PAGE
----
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    I assume it performs like a 76x which is fantastic. Never ever lost satilite contact like old 76 did in canyons or under cover.

    Both 60 & 76 had vibration problems when running on batteries which is why you need 12V power input.
    #12
  13. 250senuf

    250senuf Long timer

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    Never had a problem with my 76Cx using Powerex NiMH which fit just a bit snugger than disposable AAs.
    #13
  14. Countdown

    Countdown Long timer

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    1) Many people say this, but 100 people not having a problem with a consumer product has no information. Two people having the same problem has tons of information.

    2) NiMH are much lighter and are what should always be used.

    3) Put strips of black electrical tape under batteries and on cover until you can just get the twist lock closed to really hold batteries in place.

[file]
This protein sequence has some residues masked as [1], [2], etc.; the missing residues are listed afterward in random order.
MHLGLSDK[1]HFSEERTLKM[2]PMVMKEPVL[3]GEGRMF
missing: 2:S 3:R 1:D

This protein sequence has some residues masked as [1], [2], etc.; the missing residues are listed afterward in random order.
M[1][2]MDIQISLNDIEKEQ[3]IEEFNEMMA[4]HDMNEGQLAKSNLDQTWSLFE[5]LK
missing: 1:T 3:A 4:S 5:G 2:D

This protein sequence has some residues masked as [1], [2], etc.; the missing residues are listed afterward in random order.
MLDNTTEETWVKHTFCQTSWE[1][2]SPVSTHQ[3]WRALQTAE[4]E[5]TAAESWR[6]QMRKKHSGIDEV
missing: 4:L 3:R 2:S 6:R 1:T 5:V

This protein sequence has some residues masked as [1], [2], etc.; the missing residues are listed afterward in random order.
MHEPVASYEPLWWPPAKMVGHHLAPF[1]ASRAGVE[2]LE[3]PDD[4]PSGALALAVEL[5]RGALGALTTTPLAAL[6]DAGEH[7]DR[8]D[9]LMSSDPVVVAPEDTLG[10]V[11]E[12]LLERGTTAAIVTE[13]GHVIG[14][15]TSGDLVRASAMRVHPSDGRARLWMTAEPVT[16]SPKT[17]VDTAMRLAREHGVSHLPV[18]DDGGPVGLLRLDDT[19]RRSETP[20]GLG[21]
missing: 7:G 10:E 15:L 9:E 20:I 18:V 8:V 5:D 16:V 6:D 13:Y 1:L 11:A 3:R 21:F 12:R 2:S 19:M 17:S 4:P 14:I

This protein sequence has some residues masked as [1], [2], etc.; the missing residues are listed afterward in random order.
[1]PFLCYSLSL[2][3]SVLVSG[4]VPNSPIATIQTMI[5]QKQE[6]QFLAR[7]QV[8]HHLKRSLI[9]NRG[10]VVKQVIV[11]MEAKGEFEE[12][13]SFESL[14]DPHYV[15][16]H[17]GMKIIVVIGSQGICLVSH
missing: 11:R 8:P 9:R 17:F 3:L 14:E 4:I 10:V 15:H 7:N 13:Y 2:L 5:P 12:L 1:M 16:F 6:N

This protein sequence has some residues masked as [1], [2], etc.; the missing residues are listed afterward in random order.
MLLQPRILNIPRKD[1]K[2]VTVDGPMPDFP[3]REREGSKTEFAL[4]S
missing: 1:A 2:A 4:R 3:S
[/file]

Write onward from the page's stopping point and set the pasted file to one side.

4) Running GPS on 12 V eliminates any battery draw and therefore arcing even if they do vibrate. The 60 have known problem with internal battery connection that gets dirty from constant arcing and finally fails.
    #14
  15. Dustodust

    Dustodust Long timer

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    So then ,
    may I presume with reasonable probability that the numerous reports I have been reading about the 62s,sc,stc series repeatedly "losing tracks" at random , with no solution found, even after being sent back to the factory several times, could be from battery shifting ?